If a person is charged with contempt under this chapter for violation of a restraining order or injunction issued by a court, the accused shall enjoy all of the following:
The rights to bail that are accorded to persons accused of a crime.
The right to be notified of the accusation and a reasonable time to make a defense, if the alleged contempt is not committed in the immediate view or presence of the court.
Upon demand, the right to a speedy and public trial by an impartial jury of the county in which the contempt was committed, except that this requirement does not apply to contempts committed in the presence of the court or so near to the court as to interfere directly with the administration of justice or to the misbehavior, misconduct or disobedience of any officer of the court in respect to the writs, orders or process of the court. All contempt proceedings brought for the alleged violation of any such restraining order or injunction are independent, original, special proceedings and shall require a unanimous finding of the jury.
A substitution of judge request in this section shall be made under s. 801.58
A jury trial is required in cases of criminal contempt when the penalty imposed is serious, but a striker charged with civil contempt for violation of an order enjoining a teachers strike was not entitled to a jury trial. Joint School v. Wisconsin Rapids Education Association, 70 Wis. 2d 292
, 234 N.W.2d 289
Punishment for contempt.
Punishment for a contempt, specified in s. 103.60
, may be by fine, not exceeding $25, or by imprisonment not exceeding 10 days, in the jail of the county where the court is sitting, or both, in the discretion of the court. If a person is committed to jail for the nonpayment of a fine imposed under this section, the person must be discharged at the expiration of 15 days except that if the person is also committed for a definite time the 15 days must be computed from the expiration of the definite time.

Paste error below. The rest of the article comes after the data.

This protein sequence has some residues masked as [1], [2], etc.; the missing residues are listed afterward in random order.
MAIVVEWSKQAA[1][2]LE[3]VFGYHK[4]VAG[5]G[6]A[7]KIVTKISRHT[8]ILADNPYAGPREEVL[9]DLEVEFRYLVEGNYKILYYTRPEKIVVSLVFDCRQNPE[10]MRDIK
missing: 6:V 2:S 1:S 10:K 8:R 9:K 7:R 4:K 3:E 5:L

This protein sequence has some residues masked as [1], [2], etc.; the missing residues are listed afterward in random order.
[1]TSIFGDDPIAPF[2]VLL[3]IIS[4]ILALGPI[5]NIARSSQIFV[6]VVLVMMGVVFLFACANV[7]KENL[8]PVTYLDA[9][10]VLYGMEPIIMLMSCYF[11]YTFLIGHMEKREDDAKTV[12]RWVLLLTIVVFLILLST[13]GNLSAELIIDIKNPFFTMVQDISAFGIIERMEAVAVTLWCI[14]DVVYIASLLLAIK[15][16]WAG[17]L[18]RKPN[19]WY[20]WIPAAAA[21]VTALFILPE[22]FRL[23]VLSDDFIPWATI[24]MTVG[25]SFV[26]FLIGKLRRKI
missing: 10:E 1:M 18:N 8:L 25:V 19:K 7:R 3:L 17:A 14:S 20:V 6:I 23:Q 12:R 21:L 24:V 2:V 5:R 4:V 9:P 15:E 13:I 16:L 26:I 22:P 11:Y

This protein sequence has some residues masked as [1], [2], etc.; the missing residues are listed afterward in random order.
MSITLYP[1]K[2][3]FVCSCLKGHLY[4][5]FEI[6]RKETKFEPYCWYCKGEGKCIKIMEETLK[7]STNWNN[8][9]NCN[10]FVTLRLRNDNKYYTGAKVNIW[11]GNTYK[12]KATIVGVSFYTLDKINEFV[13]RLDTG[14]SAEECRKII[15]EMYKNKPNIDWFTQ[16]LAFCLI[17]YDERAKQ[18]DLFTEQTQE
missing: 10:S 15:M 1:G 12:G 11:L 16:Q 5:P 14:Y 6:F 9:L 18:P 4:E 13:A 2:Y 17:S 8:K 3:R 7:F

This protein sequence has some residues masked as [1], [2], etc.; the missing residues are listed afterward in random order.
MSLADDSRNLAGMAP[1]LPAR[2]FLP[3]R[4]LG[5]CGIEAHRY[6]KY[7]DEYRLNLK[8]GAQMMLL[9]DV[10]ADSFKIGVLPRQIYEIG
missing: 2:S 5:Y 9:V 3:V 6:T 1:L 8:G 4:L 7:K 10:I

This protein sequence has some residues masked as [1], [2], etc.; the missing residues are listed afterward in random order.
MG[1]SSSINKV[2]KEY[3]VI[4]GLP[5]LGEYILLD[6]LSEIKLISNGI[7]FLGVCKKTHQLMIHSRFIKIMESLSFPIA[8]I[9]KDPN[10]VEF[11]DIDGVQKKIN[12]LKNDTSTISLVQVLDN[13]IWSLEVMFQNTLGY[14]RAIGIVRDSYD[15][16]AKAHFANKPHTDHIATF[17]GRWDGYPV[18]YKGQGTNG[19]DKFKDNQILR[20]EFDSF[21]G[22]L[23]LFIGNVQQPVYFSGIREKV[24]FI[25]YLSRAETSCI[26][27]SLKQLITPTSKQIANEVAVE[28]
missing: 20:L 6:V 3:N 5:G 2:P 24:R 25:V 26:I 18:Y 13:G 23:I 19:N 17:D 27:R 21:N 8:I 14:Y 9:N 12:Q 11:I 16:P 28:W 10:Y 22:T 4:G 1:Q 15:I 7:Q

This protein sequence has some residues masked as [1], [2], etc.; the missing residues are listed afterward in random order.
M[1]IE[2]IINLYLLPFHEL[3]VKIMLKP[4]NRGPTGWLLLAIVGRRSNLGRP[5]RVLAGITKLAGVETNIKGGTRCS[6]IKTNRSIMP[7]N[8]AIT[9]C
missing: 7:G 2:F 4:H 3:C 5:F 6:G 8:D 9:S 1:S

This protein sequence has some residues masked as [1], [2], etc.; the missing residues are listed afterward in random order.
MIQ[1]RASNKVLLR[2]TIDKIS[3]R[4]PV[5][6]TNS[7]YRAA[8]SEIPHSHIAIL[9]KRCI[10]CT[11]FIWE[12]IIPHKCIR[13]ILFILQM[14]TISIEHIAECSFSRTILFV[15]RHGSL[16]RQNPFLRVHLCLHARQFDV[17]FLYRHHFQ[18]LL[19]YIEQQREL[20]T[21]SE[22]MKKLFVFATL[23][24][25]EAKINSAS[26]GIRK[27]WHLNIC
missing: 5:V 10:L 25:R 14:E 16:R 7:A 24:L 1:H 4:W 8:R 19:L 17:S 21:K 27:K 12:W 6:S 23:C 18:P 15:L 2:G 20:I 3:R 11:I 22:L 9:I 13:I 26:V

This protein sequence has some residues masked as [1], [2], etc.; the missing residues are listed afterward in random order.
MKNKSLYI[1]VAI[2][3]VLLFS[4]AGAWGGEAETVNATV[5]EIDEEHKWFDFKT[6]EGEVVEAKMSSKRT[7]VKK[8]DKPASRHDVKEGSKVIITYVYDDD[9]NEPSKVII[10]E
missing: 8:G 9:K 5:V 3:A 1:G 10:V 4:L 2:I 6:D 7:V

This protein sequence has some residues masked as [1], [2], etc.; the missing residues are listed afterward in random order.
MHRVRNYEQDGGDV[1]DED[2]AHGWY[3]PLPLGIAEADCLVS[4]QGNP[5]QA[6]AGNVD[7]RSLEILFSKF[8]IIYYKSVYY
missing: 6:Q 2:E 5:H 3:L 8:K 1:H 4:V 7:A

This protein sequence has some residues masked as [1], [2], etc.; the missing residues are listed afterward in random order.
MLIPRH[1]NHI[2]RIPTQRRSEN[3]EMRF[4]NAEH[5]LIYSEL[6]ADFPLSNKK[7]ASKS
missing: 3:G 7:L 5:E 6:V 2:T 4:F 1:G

History: 1993 a. 492
; 1997 a. 253
“Nonprofit organization" means an organization described in section 501
(c) of the internal revenue code.
“Permit officer" means a person designated by the department to issue permits authorizing the employment of minors.
General standards for employment of minors. 103.65(1)(1)
A minor shall not be employed or permitted to work at any employment or in any place of employment dangerous or prejudicial to the life, health, safety, or welfare of the minor or where the employment of the minor may be dangerous or prejudicial to the life, health, safety or welfare of other employees or frequenters.
No minor under 16 years of age may be employed or permitted to work at any employment for such hours of the day or week, for such days of the week, or at such periods of the day as may be dangerous or prejudicial to the life, health, safety, or welfare of the minor.
History: 1971 c. 271
; 2011 a. 32
The plaintiff was in a class protected by a rule promulgated under this section; the court did not err in giving a “negligence per se" instruction. McGarrity v. Welch Plumbing Co. 104 Wis. 2d 414
, 312 N.W.2d 37
The trial court erred in failing to hold as a matter of law that the employer's violation of child labor laws caused injury and that the defense of the child's contributory negligence was inapplicable to the case. D. L. v. Huebner, 110 Wis. 2d 581
, 329 N.W.2d 890
An employer violating a child labor law is absolutely liable for resulting injuries to the minor, other employees, or frequenters of a place of employment. A driver on a public street may be a frequenter when the employment is in a street trade. Beard v. Lee Enterprises, Inc. 225 Wis. 2d 1
, 591 N.W.2d 156
A minor who paid an entry fee to participate in a featured truck race at a raceway was not an employee of the raceway. Olson v. Auto Sport, Inc. 2002 WI App 206
, 257 Wis. 2d. 298, 651 N.W.2d 328
Powers and duties of the department relating to employment of minors. 103.66(1)(1)
The department may investigate, determine and fix reasonable classifications of employments, places of employment and minimum ages for hazardous employment for minors, and may issue general or special orders prohibiting the employment of minors in employments or places of employment prejudicial to the life, health, safety or welfare of minors, and may carry out the purposes of ss. 103.64
. In fixing minimum ages for hazardous employment for minors under this subsection, the department shall do all of the following: